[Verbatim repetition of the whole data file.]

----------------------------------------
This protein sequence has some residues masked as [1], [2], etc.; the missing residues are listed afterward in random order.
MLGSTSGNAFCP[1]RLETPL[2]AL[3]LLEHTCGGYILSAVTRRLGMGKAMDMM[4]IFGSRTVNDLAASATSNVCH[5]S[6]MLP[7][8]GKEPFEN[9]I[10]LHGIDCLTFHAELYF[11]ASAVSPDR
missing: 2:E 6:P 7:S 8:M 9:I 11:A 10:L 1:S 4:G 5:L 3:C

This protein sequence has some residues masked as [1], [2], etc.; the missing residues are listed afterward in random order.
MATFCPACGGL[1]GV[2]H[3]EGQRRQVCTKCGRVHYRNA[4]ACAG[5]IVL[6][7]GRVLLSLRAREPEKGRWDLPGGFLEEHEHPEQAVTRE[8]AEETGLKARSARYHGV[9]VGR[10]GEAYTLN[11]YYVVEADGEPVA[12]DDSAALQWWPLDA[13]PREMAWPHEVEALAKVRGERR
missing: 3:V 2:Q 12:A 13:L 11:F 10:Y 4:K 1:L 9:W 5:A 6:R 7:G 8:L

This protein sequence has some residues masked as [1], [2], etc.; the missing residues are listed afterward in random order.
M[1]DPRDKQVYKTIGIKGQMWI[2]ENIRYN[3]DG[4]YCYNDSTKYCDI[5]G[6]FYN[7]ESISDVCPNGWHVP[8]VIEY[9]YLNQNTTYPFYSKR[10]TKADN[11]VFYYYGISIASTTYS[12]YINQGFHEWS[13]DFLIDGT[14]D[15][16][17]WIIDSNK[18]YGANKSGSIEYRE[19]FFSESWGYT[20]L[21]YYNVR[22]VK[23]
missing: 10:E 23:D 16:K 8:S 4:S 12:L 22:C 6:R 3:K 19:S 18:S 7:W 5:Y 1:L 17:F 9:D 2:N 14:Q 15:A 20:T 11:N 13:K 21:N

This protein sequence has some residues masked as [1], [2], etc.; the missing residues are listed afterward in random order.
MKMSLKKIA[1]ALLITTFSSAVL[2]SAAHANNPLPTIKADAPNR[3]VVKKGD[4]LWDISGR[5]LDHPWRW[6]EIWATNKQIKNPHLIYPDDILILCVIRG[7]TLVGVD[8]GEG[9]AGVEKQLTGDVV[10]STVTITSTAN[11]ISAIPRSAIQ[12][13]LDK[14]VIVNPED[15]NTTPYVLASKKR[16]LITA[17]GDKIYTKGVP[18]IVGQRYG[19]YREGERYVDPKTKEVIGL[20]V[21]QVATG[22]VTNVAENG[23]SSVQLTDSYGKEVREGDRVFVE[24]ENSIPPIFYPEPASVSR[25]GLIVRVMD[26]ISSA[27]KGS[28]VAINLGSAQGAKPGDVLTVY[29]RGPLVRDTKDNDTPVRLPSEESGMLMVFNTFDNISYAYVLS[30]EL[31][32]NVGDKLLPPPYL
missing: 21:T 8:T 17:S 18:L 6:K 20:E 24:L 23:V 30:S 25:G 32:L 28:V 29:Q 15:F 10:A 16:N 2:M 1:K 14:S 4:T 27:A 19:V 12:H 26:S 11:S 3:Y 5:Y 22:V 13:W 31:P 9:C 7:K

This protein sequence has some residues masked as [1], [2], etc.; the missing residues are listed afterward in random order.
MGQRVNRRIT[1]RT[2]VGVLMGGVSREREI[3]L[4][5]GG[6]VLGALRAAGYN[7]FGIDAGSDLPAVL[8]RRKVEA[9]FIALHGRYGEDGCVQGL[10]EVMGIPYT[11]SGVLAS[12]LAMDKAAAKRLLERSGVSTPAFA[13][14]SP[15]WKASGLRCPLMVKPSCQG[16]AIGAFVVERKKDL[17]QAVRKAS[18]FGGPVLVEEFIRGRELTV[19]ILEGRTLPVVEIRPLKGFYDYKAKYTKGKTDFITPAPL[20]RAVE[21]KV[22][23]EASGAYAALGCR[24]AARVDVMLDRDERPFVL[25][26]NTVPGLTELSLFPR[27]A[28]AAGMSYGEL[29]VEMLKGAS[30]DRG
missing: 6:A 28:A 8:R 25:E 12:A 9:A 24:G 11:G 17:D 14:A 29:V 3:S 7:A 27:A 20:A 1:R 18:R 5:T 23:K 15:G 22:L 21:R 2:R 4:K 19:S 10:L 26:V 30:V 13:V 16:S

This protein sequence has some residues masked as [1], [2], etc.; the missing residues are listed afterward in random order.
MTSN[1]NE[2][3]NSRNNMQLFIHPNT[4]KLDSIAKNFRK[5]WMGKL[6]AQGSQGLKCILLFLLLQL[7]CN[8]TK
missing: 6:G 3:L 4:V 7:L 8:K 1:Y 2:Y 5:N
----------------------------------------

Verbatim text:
This protein sequence has some residues masked as [1], [2], etc.; the missing residues are listed afterward in random order.
MLGSTSGNAFCP[1]RLETPL[2]AL[3]LLEHTCGGYILSAVTRRLGMGKAMDMM[4]IFGSRTVNDLAASATSNVCH[5]S[6]MLP[7][8]GKEPFEN[9]I[10]LHGIDCLTFHAELYF[11]ASAVSPDR
missing: 2:E 6:P 7:S 8:M 9:I 11:A 10:L 1:S 4:G 5:L 3:C

This protein sequence has some residues masked as [1], [2], etc.; the missing residues are listed afterward in random order.
MATFCPACGGL[1]GV[2]H[3]EGQRRQVCTKCGRVHYRNA[4]ACAG[5]IVL[6][7]GRVLLSLRAREPEKGRWDLPGGFLEEHEHPEQAVTRE[8]AEETGLKARSARYHGV[9]VGR[10]GEAYTLN[11]YYVVEADGEPVA[12]DDSAALQWWPLDA[13]PREMAWPHEVEALAKVRGERR
missing: 3:V 2:Q 12:A 13:L 11:F 10:Y 4:K 1:L 9:W 5:A 6:R 7:G 8:L

This protein sequence has some residues masked as [1], [2], etc.; the missing residues are listed afterward in random order.
M[1]DPRDKQVYKTIGIKGQMWI[2]ENIRYN[3]DG[4]YCYNDSTKYCDI[5]G[6]FYN[7]ESISDVCPNGWHVP[8]VIEY[9]YLNQNTTYPFYSKR[10]TKADN[11]VFYYYGISIASTTYS[12]YINQGFHEWS[13]DFLIDGT[14]D[15][16][17]WIIDSNK[18]YGANKSGSIEYRE[19]FFSESWGYT[20]L[21]YYNVR[22]VK[23]
missing: 10:E 23:D 16:K 8:S 4:S 12:L 22:C 6:R 3:K 19:S 18:S 7:W 5:Y 1:L 17:F 9:D 2:N 14:Q 15:A 20:T 11:N 13:K 21:N

This protein sequence has some residues masked as [1], [2], etc.; the missing residues are listed afterward in random order.
MKMSLKKIA[1]ALLITTFSSAVL[2]SAAHANNPLPTIKADAPNR[3]VVKKGD[4]LWDISGR[5]LDHPWRW[6]EIWATNKQIKNPHLIYPDDILILCVIRG[7]TLVGVD[8]GEG[9]AGVEKQLTGDVV[10]STVTITSTAN[11]ISAIPRSAIQ[12][13]LDK[14]VIVNPED[15]NTTPYVLASKKR[16]LITA[17]GDKIYTKGVP[18]IVGQRYG[19]YREGERYVDPKTKEVIGL[20]V[21]QVATG[22]VTNVAENG[23]SSVQLTDSYGKEVREGDRVFVE[24]ENSIPPIFYPEPASVSR[25]GLIVRVMD[26]ISSA[27]KGS[28]VAINLGSAQGAKPGDVLTVY[29]RGPLVRDTKDNDTPVRLPSEESGMLMVFNTFDNISYAYVLS[30]EL[31][32]NVGDKLLPPPYL
missing: 21:T 8:T 17:S 18:L 6:K 20:E 24:L 23:V 30:S 25:G 32:L 28:V 29:Q 15:F 10:A 16:N 2:M 1:K 14:S 4:T 27:A 19:V 12:H 26:S 11:S 3:Y 5:Y 22:V 13:W 31:P 9:C 7:K

This protein sequence has some residues masked as [1], [2], etc.; the missing residues are listed afterward in random order.
MGQRVNRRIT[1]RT[2]VGVLMGGVSREREI[3]L[4][5]GG[6]VLGALRAAGYN[7]FGIDAGSDLPAVL[8]RRKVEA[9]FIALHGRYGEDGCVQGL[10]EVMGIPYT[11]SGVLAS[12]LAMDKAAAKRLLERSGVSTPAFA[13][14]SP[15]WKASGLRCPLMVKPSCQG[16]AIGAFVVERKKDL[17]QAVRKAS[18]FGGPVLVEEFIRGRELTV[19]ILEGRTLPVVEIRPLKGFYDYKAKYTKGKTDFITPAPL[20]RAVE[21]KV[22][23]EASGAYAALGCR[24]AARVDVMLDRDERPFVL[25][26]NTVPGLTELSLFPR[27]A[28]AAGMSYGEL[29]VEMLKGAS[30]DRG
missing: 6:A 28:A 8:R 25:E 12:A 9:A 24:G 11:G 17:D 14:A 29:V 3:S 7:A 27:A 20:A 1:R 18:R 5:T 23:K 15:G 22:L 21:R 2:R 4:K 19:S 10:L 26:V 30:V 13:V 16:S

This protein sequence has some residues masked as [1], [2], etc.; the missing residues are listed afterward in random order.
MTSN[1]NE[2][3]NSRNNMQLFIHPNT[4]KLDSIAKNFRK[5]WMGKL[6]AQGSQGLKCILLFLLLQL[7]CN[8]TK
missing: 6:G 3:L 4:V 7:L 8:K 1:Y 2:Y 5:N